VA spokesman Curtis Cashour’s statement was quoted in the last article, but it turns out it had been slightly edited. This was the full sentence that spoke to the VA’s feelings on the lawsuit — and Mikey Weinstein [emphasis added]:
“This lawsuit – backed by a group known for questionable practices and unsuccessful lawsuits – is nothing more than an attempt to force VA into censoring a show of respect for America’s POW/MIA community.”
or, as paraphrased at Read more
As previously noted, both the Freedom From Religion Foundation and the Military Religious Freedom Foundation claimed they contacted the VA Medical Center in Manchester, New Hampshire, to demand a Bible be removed from the POW/MIA display in the foyer. The Bible was removed “out of an abundance of caution,” but the backlash — and a subsequent legal review — led the VA to apologize and return the Bible, which was donated by World War II POW and Army Air Corps TSgt Herman “Herk” Streitburger [emphasis added]:
“Manchester VAMC officials temporarily removed the Bible from the display out of an abundance of caution,” VA spokeswoman Kristin Pressly said in a statement provided to USA TODAY. “Following that removal, Manchester VAMC received an outpouring of complaints from Veterans and other stakeholders – many of whom dropped off Bibles at the facility – in protest of this action.”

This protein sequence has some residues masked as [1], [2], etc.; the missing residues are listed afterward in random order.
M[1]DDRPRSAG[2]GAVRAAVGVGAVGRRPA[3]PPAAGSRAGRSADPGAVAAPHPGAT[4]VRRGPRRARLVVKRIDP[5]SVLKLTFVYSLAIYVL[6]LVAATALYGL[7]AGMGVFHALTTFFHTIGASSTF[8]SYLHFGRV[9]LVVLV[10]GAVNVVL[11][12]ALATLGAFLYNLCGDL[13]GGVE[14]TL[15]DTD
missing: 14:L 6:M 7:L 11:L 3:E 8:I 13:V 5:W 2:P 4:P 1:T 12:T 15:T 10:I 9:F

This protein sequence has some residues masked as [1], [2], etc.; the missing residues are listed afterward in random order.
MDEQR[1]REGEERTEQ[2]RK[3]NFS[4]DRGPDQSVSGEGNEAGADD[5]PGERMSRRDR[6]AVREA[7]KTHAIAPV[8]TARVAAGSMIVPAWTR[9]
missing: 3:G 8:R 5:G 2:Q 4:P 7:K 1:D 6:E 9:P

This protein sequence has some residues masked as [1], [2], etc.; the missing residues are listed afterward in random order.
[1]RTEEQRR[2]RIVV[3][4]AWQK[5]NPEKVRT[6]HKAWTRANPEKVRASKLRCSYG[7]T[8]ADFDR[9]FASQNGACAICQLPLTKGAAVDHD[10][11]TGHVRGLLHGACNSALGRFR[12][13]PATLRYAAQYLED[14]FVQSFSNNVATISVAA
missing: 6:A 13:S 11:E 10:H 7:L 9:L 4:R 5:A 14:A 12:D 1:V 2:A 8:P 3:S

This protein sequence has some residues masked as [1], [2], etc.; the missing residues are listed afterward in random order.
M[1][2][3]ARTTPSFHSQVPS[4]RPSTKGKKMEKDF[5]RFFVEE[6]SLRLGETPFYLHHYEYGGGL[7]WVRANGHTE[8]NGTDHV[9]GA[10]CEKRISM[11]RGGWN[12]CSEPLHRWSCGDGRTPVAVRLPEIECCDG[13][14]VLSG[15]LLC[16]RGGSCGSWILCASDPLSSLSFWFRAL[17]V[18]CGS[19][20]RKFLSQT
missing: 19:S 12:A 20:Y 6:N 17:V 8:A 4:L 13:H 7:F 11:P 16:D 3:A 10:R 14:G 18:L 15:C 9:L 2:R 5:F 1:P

Pressly said that after consulting with lawyers, the facility determined the Bible will stay and “remain indefinitely as part of the missing man display, a secular tribute to America’s POW/MIA community.”
“We apologize to the Veterans, families and other stakeholders who were offended by our incorrect removal of this Bible,” she said.
Note that this apology came from Kristin Pressly, speaking for the VA, not the Manchester medical facility.
Now, James Chamberlain, described as a “devout Christian” and “Air Force veteran,” has filed a lawsuit (PDF) to force the Manchester VA to remove Read more